4. “In what ways have we failed to “de-paganize”?” It seems like it would be better to ask in what ways have we been re-paganized. If I am not out of line I seem to remember that Constantine played a large role in allowing Pagan influences back into the Christian Life. The most well known one is having worship on Sundays instead of the Sabbath. This also brings up another Pagan influence which is naming the days of the week after the planets. It seems like this isn’t a problem and doesn’t affect the church much in its present state. There are many other things that do cause serious problems stemming from the outside world. One of these influencing factors is consumerism which finds its way into even the way Christians think. This unintentional mindset causes people to treat the Bible and its words like it is a product that can wear out, and ignored like an infomercial. When I say worn out I mean people say that it is not usable in the modern world so its words become little more than foot rests in the pew. When I say it gets ignored like an infomercial you probably infer what that means. It seems so bland compared to all the other choices out there when really it presents and encourages people to live out a very different and exciting life in the opposite direction of the world. This consumerism that we face today in the end doesn’t seem all that much different from the way the Christian faith was treated like just another philosophy back in the days of Paul.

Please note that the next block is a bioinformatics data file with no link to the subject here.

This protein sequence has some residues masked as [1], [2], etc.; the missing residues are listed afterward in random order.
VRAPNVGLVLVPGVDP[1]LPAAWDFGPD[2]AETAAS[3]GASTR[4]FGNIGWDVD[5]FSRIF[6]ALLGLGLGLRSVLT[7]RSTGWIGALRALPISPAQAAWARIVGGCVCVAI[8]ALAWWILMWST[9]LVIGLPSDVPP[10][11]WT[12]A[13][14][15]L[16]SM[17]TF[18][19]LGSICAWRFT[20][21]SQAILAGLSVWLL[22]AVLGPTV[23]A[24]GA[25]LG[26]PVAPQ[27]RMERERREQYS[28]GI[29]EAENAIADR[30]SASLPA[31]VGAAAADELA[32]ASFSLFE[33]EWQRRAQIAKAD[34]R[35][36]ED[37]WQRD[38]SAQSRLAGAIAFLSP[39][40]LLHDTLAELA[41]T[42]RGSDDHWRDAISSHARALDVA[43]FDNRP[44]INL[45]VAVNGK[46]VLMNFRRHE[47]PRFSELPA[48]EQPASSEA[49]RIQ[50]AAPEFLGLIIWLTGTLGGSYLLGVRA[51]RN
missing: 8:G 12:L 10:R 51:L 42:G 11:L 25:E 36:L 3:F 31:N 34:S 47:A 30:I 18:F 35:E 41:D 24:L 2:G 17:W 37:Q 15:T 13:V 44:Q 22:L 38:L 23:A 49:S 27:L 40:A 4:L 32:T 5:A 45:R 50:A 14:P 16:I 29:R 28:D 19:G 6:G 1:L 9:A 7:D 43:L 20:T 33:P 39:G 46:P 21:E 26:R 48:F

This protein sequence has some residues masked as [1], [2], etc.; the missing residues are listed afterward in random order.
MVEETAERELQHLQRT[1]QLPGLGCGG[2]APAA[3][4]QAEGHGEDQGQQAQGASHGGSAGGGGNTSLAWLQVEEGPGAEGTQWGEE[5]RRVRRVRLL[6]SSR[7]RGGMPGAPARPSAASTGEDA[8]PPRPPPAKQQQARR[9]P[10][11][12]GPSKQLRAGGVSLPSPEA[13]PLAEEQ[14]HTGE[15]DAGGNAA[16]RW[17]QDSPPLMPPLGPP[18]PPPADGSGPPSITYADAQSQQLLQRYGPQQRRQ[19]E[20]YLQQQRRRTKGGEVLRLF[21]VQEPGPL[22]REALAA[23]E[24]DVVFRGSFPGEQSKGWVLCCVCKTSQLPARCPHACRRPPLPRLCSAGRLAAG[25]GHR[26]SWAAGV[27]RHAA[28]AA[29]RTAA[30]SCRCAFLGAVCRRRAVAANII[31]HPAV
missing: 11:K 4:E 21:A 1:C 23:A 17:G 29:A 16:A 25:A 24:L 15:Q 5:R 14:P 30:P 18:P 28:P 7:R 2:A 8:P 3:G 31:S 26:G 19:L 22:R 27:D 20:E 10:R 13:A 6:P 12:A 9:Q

5. I would like to start off with a quote (forgive me for the length) from Polhill that I found to be all to strikingly familiar of today’s churches.
    “Some had no problem with consuming meat that had been sacrificed to idols; for others, it was a real offense. Some boasted of their special spiritual gifts; others felt left out. Some ‘pigged out’ at the Lord Supper; others had barely enough to eat. Some sued their fellow Christians in the secular courts. Some considered Paul their leader, others Apollos, still others Peter. Their conflicts undoubtedly had its theological and philosophical dimensions, but it was social as well, human and petty, high on pride and low on love” (Polhill 233).